International Computer Security Day is just around the corner, recognized each year on November 30th. In 1988, the Association for Computer Security launched the first Computer Security Day to raise awareness concerning computer security issues. The essence of this day is to spur everyone to pay attention to their own online privacy and security. In the case of nurses, patient data privacy and security should also be an area of concern.
The increased use of digital and mobile technologies in healthcare are introducing many benefits to both providers and clients. However, they also introduce potential serious risks for invasion by hackers and cyber criminals. It is important that all health organizations embrace security strategies that safeguard protected health information (ePHI). All health professionals must follow the Health Insurance Portability and Accountability Act of 1996 (HIPAA) and Health Information Technology for Economic and Clinical Health Act of 2009 (HITECH) in all encounters with protected health information (PIH) of clients and families. This is not only morally or ethically required but also has legal sanctions and repercussions if not followed. Hefty fines can be enforced with willful neglect of the HIPAA directives and compliance is mandatory for all health care organizations and professionals and their business associates who are involved with client PIH. All health care organizations are required to follow stringent rules to achieve HIPAA compliance.
The HIPAA Security Rule stipulates that security must be applied in three contexts within healthcare: physical, technical and administrative (Figure 1).
Figure 1: The Focus of the HIPPA Security Rule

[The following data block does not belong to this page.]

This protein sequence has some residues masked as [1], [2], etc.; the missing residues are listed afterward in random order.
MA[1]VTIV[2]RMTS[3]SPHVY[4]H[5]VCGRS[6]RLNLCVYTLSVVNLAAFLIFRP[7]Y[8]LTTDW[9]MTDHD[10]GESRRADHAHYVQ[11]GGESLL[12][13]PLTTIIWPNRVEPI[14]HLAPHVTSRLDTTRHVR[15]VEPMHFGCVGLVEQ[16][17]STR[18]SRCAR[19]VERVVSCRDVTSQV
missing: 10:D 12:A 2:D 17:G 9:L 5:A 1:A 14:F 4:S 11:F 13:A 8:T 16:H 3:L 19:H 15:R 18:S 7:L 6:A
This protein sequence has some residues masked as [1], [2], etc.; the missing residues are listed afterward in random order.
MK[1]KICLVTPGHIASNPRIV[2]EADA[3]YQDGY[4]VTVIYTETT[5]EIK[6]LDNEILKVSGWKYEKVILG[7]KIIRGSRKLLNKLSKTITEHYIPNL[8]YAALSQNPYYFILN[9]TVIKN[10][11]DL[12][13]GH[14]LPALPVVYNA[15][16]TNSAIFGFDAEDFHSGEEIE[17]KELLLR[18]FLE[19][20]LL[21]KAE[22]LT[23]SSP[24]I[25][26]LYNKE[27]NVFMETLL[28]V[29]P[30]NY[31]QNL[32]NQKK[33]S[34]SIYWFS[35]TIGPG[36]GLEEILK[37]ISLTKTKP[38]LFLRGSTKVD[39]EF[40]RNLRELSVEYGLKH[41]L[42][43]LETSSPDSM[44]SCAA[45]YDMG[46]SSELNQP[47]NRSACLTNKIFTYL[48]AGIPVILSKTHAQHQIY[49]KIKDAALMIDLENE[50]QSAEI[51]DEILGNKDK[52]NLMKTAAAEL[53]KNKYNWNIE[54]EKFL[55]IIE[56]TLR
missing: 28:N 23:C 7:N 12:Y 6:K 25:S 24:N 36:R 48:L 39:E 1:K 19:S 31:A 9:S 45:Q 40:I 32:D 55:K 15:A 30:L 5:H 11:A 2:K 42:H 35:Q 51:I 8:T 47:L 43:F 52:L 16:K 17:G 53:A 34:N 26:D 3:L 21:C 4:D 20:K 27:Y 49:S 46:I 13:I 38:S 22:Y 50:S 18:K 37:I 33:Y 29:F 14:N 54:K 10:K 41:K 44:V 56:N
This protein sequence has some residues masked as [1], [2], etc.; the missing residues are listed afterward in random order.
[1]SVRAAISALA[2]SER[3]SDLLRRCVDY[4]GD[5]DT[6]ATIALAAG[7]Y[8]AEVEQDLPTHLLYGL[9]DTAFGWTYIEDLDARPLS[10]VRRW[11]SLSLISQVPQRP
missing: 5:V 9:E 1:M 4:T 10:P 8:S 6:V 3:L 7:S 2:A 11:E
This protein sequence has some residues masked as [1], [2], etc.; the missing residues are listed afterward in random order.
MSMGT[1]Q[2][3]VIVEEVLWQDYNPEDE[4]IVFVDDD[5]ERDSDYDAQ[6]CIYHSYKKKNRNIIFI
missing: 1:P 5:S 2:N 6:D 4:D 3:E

It is also responsible for all health professionals to ensure that their clients are aware of the need to keep their own and their family’s electronic personal health information (ePHI) secure. Data as common as medical insurance number can be dangerous in the wrong hands. Clients may not be aware of the need for security and privacy – it is part of a health professional’s role to provide education about this.
Protecting client ePHI is not just about meeting regulation standards. It is also a key part of establishing well-informed value-based, client-centered care by establishing client trust. “When patients trust you and health information technology (health IT) enough to share their health information, you will have a more complete picture of patients’ overall health and together, you and your patient can make more-informed decisions.
To help cultivate patients’ trust, you should:
ePHI Protection by Clients
Health professionals must also be mindful of how data is exchanged with clients when interacting via patient portals, email, or text messaging. It is also important to teach clients how to ensure that they keep their own data private and secure on their own devices.
Clients should be warned that data breaches could occur via their own mobile devices due to:
Clients need to know the basics of securing their mobile devices and how to avoid hackers, viruses, and malware infections. Health professionals can guide clients to consider locking their devices, using strong passwords, and encrypting their devices.